Showing posts from June, 2011


So I just finished up Underkill, the second book in Leonard Chang's Allen Choice trilogy. It's another gripping story by Chang, and I'm already into the third book Fade to Clear.

The thing about Allen Choice (the protagonist in these stories) is that he's a whitewashed Asian with an Anglicized name. He can't speak a lick of Korean, and he maintains no connection to his cultural heritage other than eating rice cakes. This cultural disinheritance is compounded by the fact that both of his parents are dead.

Despite being a whitewashed Asian, Allen acts and thinks the way a lot of Asian American guys act and think: strong but silent. Chang narrates the stories through Allen's thoughts, so we get a sense that even though he isolates himself from others at times, Allen's still waters run deep with insecurities. This fallibility is what makes him relatable, what makes him human. And the reader sympathizes with Allen.

For whatever reason, Asians tend not to …

Mental Cages, Psychological Ropes

So I was having coffee with an old friend the other day. He's a good guy, and a loyal friend over the 20+ years I've known him. But he's also got the angry Asian man syndrome. In the early years when we hung out with each other, we'd be bitching about stereotypes in the media and the racist micro-aggressions we as Asian men have to endure on a daily basis.

As the years passed, I found myself less and less inclined to engage in such bitchfests. I was tired of being chronically angry, because it was seeping into other aspects of my life and affecting my psyche. I channeled my anger into productive projects and self-improvement. My friend, however, is still quite angry after all these years.

But there was something he said to me this last time we met up. He said, "I used to think that other people were brainwashed. That other people could not and would not see the racism. But I've realized that I've been brainwashed. That my mind is preoccupied with these iss…

"Over the Shoulder" by Leonard Chang

So I seem to have stumbled upon a budding genre within a genre: the Asian American mystery. I've already written before about Ed Lin's books about Chinese American detective Robert Chow. Well I just finished up Leonard Chang's Over the Shoulder, a mystery novel about Allen Choice, a Korean American security specialist (a.k.a. bodyguard) who investigates the murder of his coworker.

"How many mysteries have an Asian American protagonist? Not many. Maybe the racist portrayal of Charlie Chan. So why not? What better way to normalize the Asian American male than to have him deal with everyday life?" -Leonard Chang

There is a way to address both the Asian American communities and a mainstream audience, and that is to write a book for multiple genres.
Bottom line is if you can write a GOOD book in a mainstream genre (like mystery or sci fi) and address AA themes, then you can kill 2 birds with one stone. And that's what Leonard Chang does in this book Over the Shou…

Breaking the Bamboo Ceiling

If you couldn't get through the 11 pages (11 PAGES!), then the above video is a good synopsis of Wesley Yang's Paper Tigers article. For those of you who are Asian Robots and are completely clueless as to the influence of your Asian heritage in the workplace, then you can read Breaking the Bamboo Ceiling, which I just finished up.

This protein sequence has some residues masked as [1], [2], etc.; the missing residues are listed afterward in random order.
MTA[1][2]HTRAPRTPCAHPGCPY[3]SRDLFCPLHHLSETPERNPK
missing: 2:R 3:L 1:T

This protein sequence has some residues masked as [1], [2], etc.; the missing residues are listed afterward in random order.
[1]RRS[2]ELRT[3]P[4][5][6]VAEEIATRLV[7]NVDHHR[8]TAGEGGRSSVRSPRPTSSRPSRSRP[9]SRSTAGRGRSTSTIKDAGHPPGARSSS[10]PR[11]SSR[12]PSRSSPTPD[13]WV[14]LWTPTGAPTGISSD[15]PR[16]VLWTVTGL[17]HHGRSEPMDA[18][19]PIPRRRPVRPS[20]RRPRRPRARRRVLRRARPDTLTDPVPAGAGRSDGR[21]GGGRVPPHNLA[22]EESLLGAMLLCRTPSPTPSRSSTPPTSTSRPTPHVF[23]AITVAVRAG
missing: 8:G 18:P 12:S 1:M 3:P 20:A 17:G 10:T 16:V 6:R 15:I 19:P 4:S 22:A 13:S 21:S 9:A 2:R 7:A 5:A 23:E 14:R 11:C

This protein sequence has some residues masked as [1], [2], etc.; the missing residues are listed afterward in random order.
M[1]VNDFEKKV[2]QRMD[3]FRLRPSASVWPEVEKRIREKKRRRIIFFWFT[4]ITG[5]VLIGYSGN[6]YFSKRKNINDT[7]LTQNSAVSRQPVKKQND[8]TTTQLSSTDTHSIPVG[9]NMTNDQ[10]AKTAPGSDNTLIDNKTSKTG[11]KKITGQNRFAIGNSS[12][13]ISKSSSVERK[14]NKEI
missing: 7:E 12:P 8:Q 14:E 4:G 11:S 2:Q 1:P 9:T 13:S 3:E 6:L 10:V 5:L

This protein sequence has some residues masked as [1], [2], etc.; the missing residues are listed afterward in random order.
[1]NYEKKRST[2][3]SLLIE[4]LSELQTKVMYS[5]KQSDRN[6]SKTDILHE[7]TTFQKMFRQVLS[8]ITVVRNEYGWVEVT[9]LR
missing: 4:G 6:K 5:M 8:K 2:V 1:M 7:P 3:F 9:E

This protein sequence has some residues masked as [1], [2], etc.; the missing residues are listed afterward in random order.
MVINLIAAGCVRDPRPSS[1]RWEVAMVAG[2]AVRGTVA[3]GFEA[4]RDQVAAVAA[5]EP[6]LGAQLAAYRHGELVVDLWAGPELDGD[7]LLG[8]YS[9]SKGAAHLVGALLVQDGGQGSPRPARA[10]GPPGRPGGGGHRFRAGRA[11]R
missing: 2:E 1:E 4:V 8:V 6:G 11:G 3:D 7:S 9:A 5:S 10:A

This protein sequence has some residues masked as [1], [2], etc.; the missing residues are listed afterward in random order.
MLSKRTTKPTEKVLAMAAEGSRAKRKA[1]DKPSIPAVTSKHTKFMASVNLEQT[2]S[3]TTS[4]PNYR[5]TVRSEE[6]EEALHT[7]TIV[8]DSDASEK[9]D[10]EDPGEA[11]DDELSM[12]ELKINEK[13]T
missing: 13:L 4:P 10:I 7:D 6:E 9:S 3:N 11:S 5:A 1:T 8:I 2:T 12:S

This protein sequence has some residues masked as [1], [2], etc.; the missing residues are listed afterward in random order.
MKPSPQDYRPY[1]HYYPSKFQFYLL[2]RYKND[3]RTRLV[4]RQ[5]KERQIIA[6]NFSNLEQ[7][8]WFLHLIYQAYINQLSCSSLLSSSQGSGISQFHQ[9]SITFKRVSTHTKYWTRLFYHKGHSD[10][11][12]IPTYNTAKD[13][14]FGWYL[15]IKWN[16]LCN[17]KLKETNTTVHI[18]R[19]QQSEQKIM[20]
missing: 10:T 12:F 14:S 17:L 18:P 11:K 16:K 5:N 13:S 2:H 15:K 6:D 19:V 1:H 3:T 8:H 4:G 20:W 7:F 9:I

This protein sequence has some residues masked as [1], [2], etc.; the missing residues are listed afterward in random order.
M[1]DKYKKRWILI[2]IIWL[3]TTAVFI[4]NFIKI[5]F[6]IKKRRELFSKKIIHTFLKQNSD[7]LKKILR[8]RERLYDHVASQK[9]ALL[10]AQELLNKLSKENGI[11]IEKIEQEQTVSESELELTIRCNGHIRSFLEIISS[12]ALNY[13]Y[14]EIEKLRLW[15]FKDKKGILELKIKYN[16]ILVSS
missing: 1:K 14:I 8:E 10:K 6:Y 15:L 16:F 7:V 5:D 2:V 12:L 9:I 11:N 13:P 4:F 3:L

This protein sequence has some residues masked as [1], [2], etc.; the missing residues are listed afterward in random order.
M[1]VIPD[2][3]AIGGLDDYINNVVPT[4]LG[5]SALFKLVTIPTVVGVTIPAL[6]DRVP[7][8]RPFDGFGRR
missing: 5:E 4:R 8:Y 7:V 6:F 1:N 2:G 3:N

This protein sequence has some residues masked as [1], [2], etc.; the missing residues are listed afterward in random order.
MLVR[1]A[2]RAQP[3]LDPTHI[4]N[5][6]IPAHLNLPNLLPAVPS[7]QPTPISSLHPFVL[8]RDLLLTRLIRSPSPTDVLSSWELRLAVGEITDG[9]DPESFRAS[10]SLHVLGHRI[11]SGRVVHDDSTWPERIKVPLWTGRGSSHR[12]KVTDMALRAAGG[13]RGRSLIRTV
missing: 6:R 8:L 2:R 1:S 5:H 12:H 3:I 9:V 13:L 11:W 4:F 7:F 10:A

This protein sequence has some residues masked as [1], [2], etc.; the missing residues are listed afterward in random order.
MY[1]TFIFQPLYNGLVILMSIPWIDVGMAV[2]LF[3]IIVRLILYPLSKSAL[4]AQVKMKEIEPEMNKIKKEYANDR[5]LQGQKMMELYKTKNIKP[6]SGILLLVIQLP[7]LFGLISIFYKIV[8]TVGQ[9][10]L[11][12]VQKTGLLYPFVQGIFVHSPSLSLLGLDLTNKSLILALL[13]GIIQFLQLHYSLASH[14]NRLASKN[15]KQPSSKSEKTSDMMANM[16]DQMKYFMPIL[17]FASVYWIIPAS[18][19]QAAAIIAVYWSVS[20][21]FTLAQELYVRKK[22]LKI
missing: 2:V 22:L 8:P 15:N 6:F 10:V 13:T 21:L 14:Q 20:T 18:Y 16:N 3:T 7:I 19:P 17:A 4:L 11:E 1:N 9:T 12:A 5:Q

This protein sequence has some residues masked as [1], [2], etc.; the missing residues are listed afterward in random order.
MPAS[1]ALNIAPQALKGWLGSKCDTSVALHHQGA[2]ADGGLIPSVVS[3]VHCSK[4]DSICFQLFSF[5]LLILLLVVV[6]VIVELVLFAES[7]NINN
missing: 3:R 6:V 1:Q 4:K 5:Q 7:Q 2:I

It's not a book that I recommend for Asian Americans who are well acculturated or who have fiesty, Yang-style personalities. But if you're somewhat timid and your career has stalled, then this is an OK read. I say OK, because the book is like a lot of self-help books (and a lot of people): it identifies a problem, but doesn't necessarily solve it.

Dangers to the Asian American Community in the 21st Century


A Follow Up Thought on Don Lee's "Yellow"

Just to quickly follow up a thought I posted in response to the Don Lee's "Yellow" thread, I stated that it was refreshing to see Asian characters without any special emphasis on their Asian-ness. Characters that just happen to be Asian.

I actually caught an episode of "House" the other week and it had James Hiroyuki Liao whose character was the long time partner of Iranian born actress Shohreh Aghdashloo who was portraying a performance artist. What struck me about this episode was that the screenplay didn't dwell whatsoever on their ethnic backgrounds. They just simply were....and we got to see their humanity. I actually feel like I want to write a letter to the screenwriter and commend him on a nice portrayal of an Asian American man and a Southwest Asian woman without falling into the lazy trap of just using stereotypes to "explain" these characters.

I found that to be refreshing and I'd hope for Hollywood to continue this (but I ain't…

Clowns at the Gates of Sanity, Part 2

I titled the previous post as Part 1 because I knew this stuff wasn’t going to be over. Of course Donald Trump was never going to run for the GOP nominee for the presidential elections. Only a moron would think that he would. And he won’t now, even with Palin supposedly saying that she would “love” for him to run. He’ll never fill out his financial disclosure forms for scrutiny, which means, he won’t run. This is all ego and theater. Does he really want people to scrutinize why he filed for bankruptcy four times? I thought casinos were suppose to make money.

But again, this guy blows the dog whistle for race baiters. Once the birther issue was settled when Obama requested the state of Hawaii to release his certificate, this guy goes on the attack in scrutinizing Obama’s background, challenging how and why Obama got into Columbia, which is a not so subtle jab at affirmative action and insinuating that the man wasn’t really qualified to get in. ``I don't know why he doesn't rel…